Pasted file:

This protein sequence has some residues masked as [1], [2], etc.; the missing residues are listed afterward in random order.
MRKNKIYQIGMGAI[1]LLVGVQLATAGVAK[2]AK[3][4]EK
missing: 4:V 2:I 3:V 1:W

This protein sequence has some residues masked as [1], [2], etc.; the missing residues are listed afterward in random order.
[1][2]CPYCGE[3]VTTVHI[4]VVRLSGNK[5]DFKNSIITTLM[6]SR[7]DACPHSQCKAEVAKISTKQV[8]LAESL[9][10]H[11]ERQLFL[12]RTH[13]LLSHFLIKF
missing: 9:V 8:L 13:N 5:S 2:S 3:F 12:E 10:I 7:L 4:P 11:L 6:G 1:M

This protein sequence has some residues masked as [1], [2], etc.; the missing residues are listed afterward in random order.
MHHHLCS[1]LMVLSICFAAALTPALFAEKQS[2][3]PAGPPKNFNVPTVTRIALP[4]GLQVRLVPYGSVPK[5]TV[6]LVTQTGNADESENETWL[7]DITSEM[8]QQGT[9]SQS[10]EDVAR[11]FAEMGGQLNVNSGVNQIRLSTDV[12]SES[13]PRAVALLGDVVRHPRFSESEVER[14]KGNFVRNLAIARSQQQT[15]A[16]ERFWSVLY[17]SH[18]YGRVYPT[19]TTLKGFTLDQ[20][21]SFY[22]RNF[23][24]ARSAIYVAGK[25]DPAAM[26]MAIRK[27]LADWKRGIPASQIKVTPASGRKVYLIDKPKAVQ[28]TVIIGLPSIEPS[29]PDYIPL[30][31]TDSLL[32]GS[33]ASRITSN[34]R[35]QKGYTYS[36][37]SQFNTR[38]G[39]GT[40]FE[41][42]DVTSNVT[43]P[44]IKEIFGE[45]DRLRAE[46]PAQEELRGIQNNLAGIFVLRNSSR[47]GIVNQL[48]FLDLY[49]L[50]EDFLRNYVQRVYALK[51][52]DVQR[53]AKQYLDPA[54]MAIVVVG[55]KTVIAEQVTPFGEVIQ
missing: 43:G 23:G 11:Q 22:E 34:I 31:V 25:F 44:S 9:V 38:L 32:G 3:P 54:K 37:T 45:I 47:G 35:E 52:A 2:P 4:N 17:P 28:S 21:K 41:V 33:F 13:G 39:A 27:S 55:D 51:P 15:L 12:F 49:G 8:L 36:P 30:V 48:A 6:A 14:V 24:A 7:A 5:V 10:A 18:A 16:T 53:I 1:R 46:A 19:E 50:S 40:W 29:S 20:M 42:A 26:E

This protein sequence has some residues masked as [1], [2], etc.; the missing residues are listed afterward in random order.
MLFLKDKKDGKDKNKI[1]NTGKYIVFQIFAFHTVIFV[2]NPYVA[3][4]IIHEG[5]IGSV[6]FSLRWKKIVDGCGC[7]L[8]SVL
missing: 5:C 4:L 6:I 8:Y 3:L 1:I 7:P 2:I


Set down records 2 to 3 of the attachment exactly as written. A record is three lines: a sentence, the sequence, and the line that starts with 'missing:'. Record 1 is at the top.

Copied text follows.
This protein sequence has some residues masked as [1], [2], etc.; the missing residues are listed afterward in random order.
[1][2]CPYCGE[3]VTTVHI[4]VVRLSGNK[5]DFKNSIITTLM[6]SR[7]DACPHSQCKAEVAKISTKQV[8]LAESL[9][10]H[11]ERQLFL[12]RTH[13]LLSHFLIKF
missing: 9:V 8:L 13:N 5:S 2:S 3:F 12:E 10:I 7:L 4:P 11:L 6:G 1:M

This protein sequence has some residues masked as [1], [2], etc.; the missing residues are listed afterward in random order.
MHHHLCS[1]LMVLSICFAAALTPALFAEKQS[2][3]PAGPPKNFNVPTVTRIALP[4]GLQVRLVPYGSVPK[5]TV[6]LVTQTGNADESENETWL[7]DITSEM[8]QQGT[9]SQS[10]EDVAR[11]FAEMGGQLNVNSGVNQIRLSTDV[12]SES[13]PRAVALLGDVVRHPRFSESEVER[14]KGNFVRNLAIARSQQQT[15]A[16]ERFWSVLY[17]SH[18]YGRVYPT[19]TTLKGFTLDQ[20][21]SFY[22]RNF[23][24]ARSAIYVAGK[25]DPAAM[26]MAIRK[27]LADWKRGIPASQIKVTPASGRKVYLIDKPKAVQ[28]TVIIGLPSIEPS[29]PDYIPL[30][31]TDSLL[32]GS[33]ASRITSN[34]R[35]QKGYTYS[36][37]SQFNTR[38]G[39]GT[40]FE[41][42]DVTSNVT[43]P[44]IKEIFGE[45]DRLRAE[46]PAQEELRGIQNNLAGIFVLRNSSR[47]GIVNQL[48]FLDLY[49]L[50]EDFLRNYVQRVYALK[51][52]DVQR[53]AKQYLDPA[54]MAIVVVG[55]KTVIAEQVTPFGEVIQ
missing: 43:G 23:G 11:Q 22:E 34:I 31:V 25:F 44:S 9:V 38:L 32:G 3:P 54:K 37:T 45:I 47:G 35:E 52:A 2:P 4:N 17:P 28:S 21:K 41:V 33:F 13:G 39:A 27:S 55:D 51:P 15:L 12:F 49:G 8:L 36:P 30:V 48:A 6:A 14:V 24:A 7:A 5:V 10:A 18:A 16:T 53:I 1:R 46:A 19:E 50:S 40:W 29:S 20:M 42:A 26:E